ROCCO AND HIS BROTHERS (1960) B/W widescreen 175m dir: Luchino Visconti
w/Alain Delon, Renato Salvatori, Annie Girardot, Katina Paxinou, Roger Hanin, Paolo Stoppa, Suzy Delair, Claudia Cardinale, Spiros Focas, Max Cartier
From Georges Sadoul's Dictionary of Films: "The film is made up of five episodes and is spread over half-a-dozen years. Each episode concentrates on one of five peasant brothers who, with their widowed mother, Rosaria (Paxinou), migrate to industrial Milan from poverty-stricken Southern Italy. ...
"This epic saga is said to be a continuation of the story of the Valastros in La Terra Trema .... Visconti has said he was most influenced by literary works: the inevitable Giovanni Verga (for his psychological study of of the individual in relation to society), Dostoyevski (the 'goodness' of Rocco is similar to that of The Idiot) and the Biblical story of Joseph and his brethren. Though Visconti's aim is naturalistic in its indictment of contemporary society, his style is one in which the acting and photography are deliberately stylized and intensified in the manner he returned to in The Damned .... His control of his actors, especially Annie Girardot, Renato Salvatori, and Alain Delon, is superb and amply justifies his own statement: 'Experience has taught me that an expression of the burden of being human is the only thing that really counts on the screen.'"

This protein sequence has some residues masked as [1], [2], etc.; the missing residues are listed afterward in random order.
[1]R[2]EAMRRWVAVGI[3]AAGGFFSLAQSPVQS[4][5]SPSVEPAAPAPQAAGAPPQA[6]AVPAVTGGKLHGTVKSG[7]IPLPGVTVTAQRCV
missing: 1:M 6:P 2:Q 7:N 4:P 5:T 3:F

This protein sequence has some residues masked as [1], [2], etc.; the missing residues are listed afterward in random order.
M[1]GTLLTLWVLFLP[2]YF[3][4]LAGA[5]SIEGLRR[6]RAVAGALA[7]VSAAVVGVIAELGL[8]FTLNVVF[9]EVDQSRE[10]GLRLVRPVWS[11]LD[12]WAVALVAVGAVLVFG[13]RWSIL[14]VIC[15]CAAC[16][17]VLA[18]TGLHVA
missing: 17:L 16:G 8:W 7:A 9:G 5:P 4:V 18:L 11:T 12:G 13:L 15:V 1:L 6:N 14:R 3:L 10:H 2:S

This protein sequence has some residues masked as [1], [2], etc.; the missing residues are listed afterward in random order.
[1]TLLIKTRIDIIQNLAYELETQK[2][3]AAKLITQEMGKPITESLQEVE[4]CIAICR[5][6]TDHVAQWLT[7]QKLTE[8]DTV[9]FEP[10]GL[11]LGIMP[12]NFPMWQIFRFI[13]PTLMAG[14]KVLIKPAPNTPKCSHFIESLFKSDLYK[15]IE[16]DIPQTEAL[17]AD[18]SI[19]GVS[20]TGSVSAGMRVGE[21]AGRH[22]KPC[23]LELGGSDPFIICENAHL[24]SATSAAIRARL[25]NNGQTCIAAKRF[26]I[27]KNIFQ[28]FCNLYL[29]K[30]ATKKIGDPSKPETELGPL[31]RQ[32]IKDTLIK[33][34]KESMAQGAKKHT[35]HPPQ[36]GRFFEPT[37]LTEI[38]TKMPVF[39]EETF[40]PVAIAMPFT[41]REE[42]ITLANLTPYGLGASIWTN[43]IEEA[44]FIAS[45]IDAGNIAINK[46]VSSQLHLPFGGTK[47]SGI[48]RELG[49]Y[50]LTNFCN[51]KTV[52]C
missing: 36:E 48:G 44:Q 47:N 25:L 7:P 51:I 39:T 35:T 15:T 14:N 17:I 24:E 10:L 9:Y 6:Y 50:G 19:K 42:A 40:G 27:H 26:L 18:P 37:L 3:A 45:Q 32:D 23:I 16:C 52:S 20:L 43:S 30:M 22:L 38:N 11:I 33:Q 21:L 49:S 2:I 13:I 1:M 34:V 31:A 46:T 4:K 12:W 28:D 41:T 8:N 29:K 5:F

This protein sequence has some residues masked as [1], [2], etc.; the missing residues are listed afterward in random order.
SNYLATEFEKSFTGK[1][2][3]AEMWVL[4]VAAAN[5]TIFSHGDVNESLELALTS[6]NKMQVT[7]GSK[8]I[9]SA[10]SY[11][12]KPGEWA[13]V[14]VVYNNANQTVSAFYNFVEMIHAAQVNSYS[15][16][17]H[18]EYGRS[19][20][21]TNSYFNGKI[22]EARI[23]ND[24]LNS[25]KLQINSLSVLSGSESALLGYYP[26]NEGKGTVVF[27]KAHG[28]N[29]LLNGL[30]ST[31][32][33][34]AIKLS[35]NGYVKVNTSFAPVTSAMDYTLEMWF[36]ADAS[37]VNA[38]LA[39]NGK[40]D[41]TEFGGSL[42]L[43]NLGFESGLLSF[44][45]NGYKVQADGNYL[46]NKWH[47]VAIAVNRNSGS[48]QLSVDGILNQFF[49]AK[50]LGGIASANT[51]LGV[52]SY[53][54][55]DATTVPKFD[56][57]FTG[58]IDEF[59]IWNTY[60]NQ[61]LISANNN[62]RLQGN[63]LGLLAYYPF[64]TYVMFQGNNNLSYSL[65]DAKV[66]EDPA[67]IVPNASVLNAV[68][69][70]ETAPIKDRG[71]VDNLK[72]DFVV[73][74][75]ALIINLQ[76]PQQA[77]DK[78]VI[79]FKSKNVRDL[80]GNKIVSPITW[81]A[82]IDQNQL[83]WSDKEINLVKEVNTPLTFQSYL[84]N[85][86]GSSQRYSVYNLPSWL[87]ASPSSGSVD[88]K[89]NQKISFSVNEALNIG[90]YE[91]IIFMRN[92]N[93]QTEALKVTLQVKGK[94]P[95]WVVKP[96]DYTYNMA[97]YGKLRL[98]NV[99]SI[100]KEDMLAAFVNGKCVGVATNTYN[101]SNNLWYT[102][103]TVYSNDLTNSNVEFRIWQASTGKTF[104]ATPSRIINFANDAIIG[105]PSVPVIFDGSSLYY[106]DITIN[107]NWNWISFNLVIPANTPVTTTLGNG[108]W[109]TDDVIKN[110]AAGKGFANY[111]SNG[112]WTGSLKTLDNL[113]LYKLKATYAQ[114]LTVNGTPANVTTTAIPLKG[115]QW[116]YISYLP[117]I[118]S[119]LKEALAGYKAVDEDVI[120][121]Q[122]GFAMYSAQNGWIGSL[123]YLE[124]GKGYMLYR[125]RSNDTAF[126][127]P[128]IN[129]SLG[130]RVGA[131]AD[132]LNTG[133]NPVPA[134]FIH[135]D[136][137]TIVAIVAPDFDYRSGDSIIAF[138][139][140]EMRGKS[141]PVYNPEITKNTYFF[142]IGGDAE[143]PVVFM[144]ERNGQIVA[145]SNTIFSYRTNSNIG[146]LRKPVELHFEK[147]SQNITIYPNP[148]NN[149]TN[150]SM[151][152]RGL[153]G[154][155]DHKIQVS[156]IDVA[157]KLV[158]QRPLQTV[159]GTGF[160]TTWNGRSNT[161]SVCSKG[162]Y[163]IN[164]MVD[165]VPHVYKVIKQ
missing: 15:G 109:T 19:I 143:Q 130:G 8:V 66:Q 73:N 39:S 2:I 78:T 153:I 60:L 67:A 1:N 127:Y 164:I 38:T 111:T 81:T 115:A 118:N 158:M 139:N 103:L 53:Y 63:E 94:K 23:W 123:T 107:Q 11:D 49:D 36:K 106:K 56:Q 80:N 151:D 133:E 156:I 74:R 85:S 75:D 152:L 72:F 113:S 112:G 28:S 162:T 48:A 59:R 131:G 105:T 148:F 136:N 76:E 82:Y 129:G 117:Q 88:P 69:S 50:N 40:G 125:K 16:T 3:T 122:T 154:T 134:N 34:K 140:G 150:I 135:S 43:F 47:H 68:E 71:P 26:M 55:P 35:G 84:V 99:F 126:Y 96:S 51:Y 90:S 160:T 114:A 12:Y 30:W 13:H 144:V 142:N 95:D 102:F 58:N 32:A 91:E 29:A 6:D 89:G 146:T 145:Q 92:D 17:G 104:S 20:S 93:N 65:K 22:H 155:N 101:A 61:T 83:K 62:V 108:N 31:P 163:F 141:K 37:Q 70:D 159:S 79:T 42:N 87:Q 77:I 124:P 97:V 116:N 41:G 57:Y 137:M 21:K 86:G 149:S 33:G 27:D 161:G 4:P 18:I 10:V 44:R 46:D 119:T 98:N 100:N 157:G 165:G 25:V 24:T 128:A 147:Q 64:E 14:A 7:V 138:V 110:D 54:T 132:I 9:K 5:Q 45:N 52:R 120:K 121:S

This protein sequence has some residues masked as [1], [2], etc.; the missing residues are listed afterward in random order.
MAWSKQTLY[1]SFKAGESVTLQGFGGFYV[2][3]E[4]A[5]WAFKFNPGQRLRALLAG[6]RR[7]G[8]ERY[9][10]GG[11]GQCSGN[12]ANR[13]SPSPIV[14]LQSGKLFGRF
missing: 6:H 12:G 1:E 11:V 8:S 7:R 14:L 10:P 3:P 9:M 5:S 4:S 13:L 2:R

From The Movie Guide: "Luchino Visconti's episodic prize-winning study of five brothers and their widowed mother transplanted from rural Sicily to industrial Milan in northern Italy is violent, deliberately operatic, and makes ambiguous social statements. The characters' relationships are explored over a period of 12 years, with concentration chiefly on Delon and Salvatori as they alternately enjoy and abuse the affections of Girardot, a prostitute who yearns to be free. She loves Delon, but he sacrifices her to the brutal Salvatori because the latter seems to have greater need of her love. ... The American premiere audience found the 175-minute version overlong and began walking out before the film's final scene ended; but the raped 95-minute version should be avoided."